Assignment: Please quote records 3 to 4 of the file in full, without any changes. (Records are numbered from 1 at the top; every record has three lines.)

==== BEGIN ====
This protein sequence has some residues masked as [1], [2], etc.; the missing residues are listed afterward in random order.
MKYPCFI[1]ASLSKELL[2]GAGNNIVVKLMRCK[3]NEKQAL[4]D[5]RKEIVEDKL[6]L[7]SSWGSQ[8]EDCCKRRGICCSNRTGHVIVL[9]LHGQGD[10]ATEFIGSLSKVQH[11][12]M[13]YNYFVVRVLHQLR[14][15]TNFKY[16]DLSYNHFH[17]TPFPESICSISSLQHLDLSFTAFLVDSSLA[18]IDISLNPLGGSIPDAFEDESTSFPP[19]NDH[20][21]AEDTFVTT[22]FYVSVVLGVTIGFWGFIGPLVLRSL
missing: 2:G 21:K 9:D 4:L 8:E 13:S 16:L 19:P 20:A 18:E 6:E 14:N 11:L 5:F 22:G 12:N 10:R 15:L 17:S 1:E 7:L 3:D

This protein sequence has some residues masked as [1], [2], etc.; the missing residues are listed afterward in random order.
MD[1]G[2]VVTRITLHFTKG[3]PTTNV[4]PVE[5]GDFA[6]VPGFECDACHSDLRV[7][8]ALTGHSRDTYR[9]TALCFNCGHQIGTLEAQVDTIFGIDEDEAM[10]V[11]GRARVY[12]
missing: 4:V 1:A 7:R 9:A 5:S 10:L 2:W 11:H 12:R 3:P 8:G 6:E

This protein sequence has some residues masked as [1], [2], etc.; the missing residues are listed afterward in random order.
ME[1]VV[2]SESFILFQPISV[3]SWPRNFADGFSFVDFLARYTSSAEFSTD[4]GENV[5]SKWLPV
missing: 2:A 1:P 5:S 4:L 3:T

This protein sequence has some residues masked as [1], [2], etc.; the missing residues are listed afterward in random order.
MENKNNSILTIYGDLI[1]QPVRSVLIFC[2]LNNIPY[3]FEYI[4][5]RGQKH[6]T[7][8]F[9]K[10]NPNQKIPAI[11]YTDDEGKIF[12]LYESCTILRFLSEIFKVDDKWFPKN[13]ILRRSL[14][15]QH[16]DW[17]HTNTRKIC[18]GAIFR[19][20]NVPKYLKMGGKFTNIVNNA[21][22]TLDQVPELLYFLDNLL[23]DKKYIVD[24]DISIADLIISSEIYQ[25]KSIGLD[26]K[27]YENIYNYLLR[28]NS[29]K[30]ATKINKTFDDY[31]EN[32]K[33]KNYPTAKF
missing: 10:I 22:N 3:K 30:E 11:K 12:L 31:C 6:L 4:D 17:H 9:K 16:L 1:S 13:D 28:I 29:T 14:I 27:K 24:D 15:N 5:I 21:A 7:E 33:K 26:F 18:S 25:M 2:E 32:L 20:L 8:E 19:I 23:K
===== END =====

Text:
This protein sequence has some residues masked as [1], [2], etc.; the missing residues are listed afterward in random order.
ME[1]VV[2]SESFILFQPISV[3]SWPRNFADGFSFVDFLARYTSSAEFSTD[4]GENV[5]SKWLPV
missing: 2:A 1:P 5:S 4:L 3:T

This protein sequence has some residues masked as [1], [2], etc.; the missing residues are listed afterward in random order.
MENKNNSILTIYGDLI[1]QPVRSVLIFC[2]LNNIPY[3]FEYI[4][5]RGQKH[6]T[7][8]F[9]K[10]NPNQKIPAI[11]YTDDEGKIF[12]LYESCTILRFLSEIFKVDDKWFPKN[13]ILRRSL[14][15]QH[16]DW[17]HTNTRKIC[18]GAIFR[19][20]NVPKYLKMGGKFTNIVNNA[21][22]TLDQVPELLYFLDNLL[23]DKKYIVD[24]DISIADLIISSEIYQ[25]KSIGLD[26]K[27]YENIYNYLLR[28]NS[29]K[30]ATKINKTFDDY[31]EN[32]K[33]KNYPTAKF
missing: 10:I 22:N 3:K 30:E 11:K 12:L 31:C 6:L 4:D 17:H 9:K 16:L 1:S 13:D 28:I 29:T 14:I 27:K 24:D 15:N 5:I 21:A 7:E 33:K 26:F 18:S 25:M 2:E 32:L 20:L 8:E 19:I 23:K